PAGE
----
Hearing loss problems aren’t always resolved by cranking the volume up. Think about this: Many people can’t hear conversations even though they are able to hear soft sounds. The reason for this is hearing loss frequently develops unevenly. Certain frequencies are muted while you can hear others perfectly fine.
Types of Hearing Loss
- Sensorineural hearing loss occurs when the tiny hairs in the inner ear, also known as cilia, are damaged, and this condition is more common. When sound is perceived, it moves these hairs which deliver chemical messages to the auditory nerve to be passed to the brain for interpretation. These tiny hairs do not heal when damaged or destroyed. This is why the normal aging process is frequently the cause of sensorineural hearing loss. Things like exposure to loud noise, certain medications, and illnesses can also bring about sensorineural hearing loss.
- Conductive hearing loss is a result of a mechanical problem in the ear. It could be a congenital structural issue or due to an ear infection or excessive wax accumulation. In many cases, hearing specialists can manage the root condition to improve your hearing, and if necessary, recommend hearing aids to make up for any remaining hearing loss.
Symptoms of Sensorineural Hearing Loss
Asking people to speak up when they talk to you will help to some extent, but it won’t fix your hearing issues. People with sensorineural hearing loss have difficulty hearing certain sounds, like consonants in speech. This might cause someone who has hearing loss to the mistaken idea that those around them are mumbling when actually, they’re talking clearly.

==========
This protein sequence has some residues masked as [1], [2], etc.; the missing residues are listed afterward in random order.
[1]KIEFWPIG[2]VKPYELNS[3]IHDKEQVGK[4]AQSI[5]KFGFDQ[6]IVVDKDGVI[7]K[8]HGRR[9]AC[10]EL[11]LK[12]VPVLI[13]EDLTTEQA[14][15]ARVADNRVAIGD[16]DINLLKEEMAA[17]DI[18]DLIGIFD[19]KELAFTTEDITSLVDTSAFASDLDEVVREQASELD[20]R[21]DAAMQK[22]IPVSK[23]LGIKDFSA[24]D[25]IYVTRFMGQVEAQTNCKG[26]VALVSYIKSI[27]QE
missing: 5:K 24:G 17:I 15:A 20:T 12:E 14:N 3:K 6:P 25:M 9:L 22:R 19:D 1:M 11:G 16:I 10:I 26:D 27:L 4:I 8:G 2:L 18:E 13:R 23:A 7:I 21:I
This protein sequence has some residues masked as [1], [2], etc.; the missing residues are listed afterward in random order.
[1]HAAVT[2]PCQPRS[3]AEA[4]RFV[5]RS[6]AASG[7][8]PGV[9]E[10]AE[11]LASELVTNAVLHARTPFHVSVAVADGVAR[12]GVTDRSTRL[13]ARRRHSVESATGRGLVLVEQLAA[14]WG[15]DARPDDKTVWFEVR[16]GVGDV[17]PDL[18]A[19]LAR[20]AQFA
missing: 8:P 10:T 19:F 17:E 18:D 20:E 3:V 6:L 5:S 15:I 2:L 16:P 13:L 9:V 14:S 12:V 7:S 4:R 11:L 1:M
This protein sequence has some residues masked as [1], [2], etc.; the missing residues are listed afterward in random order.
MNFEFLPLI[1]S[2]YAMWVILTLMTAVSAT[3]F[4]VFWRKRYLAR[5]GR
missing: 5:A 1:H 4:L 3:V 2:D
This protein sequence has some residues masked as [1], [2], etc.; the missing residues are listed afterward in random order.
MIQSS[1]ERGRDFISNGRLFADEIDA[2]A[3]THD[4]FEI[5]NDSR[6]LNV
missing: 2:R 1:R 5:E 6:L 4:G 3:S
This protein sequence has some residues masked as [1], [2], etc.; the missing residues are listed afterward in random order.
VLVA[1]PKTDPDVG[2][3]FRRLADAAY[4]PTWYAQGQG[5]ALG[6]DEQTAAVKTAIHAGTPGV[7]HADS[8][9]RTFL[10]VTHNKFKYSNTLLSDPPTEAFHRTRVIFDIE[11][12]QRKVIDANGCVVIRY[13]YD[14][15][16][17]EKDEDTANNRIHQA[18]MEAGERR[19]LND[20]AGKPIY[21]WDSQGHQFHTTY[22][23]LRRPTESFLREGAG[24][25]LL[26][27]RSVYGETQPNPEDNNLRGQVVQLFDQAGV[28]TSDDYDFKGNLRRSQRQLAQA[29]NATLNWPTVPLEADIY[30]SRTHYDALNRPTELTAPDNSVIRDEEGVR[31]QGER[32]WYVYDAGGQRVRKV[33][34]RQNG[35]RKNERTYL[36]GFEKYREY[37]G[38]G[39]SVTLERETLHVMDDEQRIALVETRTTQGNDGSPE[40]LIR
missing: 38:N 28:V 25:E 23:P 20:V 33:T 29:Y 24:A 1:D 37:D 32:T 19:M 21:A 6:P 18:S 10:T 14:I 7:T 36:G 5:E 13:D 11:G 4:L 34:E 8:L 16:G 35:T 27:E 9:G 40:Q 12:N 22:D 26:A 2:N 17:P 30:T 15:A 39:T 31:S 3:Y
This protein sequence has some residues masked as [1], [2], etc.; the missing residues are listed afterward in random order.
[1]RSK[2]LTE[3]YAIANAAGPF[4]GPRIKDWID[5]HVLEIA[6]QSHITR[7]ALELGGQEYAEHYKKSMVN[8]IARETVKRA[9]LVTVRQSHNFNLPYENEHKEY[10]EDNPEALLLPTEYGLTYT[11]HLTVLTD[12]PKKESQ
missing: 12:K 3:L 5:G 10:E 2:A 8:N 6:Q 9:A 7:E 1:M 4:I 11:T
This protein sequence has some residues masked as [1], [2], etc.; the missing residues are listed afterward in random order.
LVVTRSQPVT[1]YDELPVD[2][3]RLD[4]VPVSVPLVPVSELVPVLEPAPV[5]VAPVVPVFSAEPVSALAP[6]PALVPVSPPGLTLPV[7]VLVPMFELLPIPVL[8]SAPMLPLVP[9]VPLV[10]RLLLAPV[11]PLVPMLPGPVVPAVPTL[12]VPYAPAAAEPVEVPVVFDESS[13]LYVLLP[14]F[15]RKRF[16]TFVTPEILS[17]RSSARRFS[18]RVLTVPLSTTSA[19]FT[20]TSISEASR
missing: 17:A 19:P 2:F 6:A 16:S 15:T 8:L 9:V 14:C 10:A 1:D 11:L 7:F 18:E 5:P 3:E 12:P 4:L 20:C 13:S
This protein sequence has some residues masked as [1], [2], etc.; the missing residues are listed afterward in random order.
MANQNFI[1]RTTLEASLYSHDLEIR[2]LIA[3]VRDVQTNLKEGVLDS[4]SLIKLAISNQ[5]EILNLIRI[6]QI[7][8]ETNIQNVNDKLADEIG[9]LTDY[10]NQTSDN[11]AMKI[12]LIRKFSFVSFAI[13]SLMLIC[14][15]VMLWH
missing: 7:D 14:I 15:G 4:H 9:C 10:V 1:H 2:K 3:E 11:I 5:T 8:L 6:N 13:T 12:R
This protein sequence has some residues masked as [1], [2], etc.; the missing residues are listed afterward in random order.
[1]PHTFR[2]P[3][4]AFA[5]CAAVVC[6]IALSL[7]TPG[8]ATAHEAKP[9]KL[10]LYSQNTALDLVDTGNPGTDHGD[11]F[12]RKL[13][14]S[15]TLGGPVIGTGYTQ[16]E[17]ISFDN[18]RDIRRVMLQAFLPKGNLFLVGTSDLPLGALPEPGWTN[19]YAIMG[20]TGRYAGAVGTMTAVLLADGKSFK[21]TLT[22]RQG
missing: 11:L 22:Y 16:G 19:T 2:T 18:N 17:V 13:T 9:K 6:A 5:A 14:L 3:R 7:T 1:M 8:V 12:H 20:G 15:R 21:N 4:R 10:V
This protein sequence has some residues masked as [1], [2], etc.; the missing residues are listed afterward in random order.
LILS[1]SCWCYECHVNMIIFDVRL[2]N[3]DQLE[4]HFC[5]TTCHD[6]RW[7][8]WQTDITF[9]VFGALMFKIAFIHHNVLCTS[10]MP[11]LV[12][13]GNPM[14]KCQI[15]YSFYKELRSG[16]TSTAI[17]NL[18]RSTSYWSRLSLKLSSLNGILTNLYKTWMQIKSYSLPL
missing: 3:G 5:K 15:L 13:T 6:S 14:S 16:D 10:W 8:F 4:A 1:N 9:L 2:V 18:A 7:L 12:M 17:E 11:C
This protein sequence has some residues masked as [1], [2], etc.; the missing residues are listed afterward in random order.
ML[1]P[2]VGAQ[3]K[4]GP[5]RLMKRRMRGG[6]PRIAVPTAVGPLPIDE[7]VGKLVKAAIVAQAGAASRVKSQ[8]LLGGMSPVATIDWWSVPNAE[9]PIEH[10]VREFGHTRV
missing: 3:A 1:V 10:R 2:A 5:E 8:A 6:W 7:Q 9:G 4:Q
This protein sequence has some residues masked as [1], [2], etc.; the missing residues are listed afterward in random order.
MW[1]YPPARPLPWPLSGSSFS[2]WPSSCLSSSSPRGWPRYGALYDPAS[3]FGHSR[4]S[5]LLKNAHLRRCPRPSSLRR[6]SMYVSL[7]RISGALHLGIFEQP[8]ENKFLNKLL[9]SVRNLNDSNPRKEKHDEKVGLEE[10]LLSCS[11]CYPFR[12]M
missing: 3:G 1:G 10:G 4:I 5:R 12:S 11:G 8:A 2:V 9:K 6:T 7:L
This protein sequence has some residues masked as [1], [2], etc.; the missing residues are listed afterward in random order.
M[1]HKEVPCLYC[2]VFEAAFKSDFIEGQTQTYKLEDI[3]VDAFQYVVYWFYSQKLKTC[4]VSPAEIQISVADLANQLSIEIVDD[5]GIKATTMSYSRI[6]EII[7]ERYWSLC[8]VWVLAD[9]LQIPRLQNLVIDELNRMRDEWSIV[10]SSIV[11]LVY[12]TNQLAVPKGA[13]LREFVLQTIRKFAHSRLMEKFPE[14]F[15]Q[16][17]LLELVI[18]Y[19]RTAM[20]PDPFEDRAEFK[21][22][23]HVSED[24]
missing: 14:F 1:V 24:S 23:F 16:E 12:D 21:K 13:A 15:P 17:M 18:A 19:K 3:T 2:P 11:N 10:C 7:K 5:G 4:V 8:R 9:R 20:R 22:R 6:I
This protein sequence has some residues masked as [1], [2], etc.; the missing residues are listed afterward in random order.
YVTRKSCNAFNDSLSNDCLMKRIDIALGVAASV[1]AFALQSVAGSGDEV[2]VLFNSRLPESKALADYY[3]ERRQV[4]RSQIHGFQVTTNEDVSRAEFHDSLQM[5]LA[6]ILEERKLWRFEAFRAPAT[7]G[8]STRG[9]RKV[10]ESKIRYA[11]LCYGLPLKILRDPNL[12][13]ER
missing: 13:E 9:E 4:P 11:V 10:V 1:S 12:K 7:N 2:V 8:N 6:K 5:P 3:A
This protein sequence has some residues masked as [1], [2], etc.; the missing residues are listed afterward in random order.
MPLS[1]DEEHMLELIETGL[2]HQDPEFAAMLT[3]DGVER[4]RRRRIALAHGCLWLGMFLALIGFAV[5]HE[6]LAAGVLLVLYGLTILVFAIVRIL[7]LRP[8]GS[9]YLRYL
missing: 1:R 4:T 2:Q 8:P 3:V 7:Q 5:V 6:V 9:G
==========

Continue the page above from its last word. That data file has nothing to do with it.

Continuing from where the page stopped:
When someone is dealing with hearing loss, the frequency of consonants typically makes them difficult to distinguish. The frequency of sound, or pitch, is calculated in hertz (hz) and the higher pitch of consonants is what makes them more difficult for some people to hear. For example, a short “o” registers at 250 to 1,000 Hz, depending on the voice of the person speaking. But consonants including “f” or “s” will be anywhere from 1,500 to 6,000 hertz. People with sensorineural hearing loss have difficulty processing these higher-pitched sounds due to the damage to their inner ears.
Because of this, simply talking louder is not always helpful. It’s not going to help much when someone speaks louder if you don’t hear some of the letters in a word like “shift”.
How do Hearing Aids Help?
Hearing Aids fit in your ears helping sound reach your auditory system more directly and get rid of some of the environmental noise you would typically hear. Hearing aids also help you by boosting the frequencies you’re unable to hear and balancing that with the frequencies you can hear. In this way, you attain more clarity. Modern hearing aids also make it easier to understand speech by canceling some of the unwanted background noise.